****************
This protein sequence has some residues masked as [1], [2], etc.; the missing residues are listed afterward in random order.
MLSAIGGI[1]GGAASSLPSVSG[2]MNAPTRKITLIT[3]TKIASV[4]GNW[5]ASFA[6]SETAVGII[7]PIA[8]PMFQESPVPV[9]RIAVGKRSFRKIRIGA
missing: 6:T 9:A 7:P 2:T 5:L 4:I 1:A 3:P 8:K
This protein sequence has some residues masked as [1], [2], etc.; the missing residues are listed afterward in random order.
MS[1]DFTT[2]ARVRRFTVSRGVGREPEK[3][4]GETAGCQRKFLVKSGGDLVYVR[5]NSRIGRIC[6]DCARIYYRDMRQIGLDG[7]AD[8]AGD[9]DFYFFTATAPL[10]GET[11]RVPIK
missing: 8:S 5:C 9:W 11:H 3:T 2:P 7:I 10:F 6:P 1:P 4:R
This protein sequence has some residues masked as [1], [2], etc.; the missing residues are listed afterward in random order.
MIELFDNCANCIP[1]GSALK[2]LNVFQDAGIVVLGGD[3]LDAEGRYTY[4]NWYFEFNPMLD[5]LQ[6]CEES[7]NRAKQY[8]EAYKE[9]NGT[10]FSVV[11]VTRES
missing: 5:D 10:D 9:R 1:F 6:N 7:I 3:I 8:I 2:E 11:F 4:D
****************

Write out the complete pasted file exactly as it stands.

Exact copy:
This protein sequence has some residues masked as [1], [2], etc.; the missing residues are listed afterward in random order.
MLSAIGGI[1]GGAASSLPSVSG[2]MNAPTRKITLIT[3]TKIASV[4]GNW[5]ASFA[6]SETAVGII[7]PIA[8]PMFQESPVPV[9]RIAVGKRSFRKIRIGA
missing: 6:T 9:A 7:P 2:T 5:L 4:I 1:A 3:P 8:K
This protein sequence has some residues masked as [1], [2], etc.; the missing residues are listed afterward in random order.
MS[1]DFTT[2]ARVRRFTVSRGVGREPEK[3][4]GETAGCQRKFLVKSGGDLVYVR[5]NSRIGRIC[6]DCARIYYRDMRQIGLDG[7]AD[8]AGD[9]DFYFFTATAPL[10]GET[11]RVPIK
missing: 8:S 5:C 9:W 11:H 3:T 2:P 7:I 10:F 6:P 1:P 4:R
This protein sequence has some residues masked as [1], [2], etc.; the missing residues are listed afterward in random order.
MIELFDNCANCIP[1]GSALK[2]LNVFQDAGIVVLGGD[3]LDAEGRYTY[4]NWYFEFNPMLD[5]LQ[6]CEES[7]NRAKQY[8]EAYKE[9]NGT[10]FSVV[11]VTRES
missing: 5:D 10:D 9:R 1:F 6:N 7:I 3:I 8:I 2:E 11:F 4:D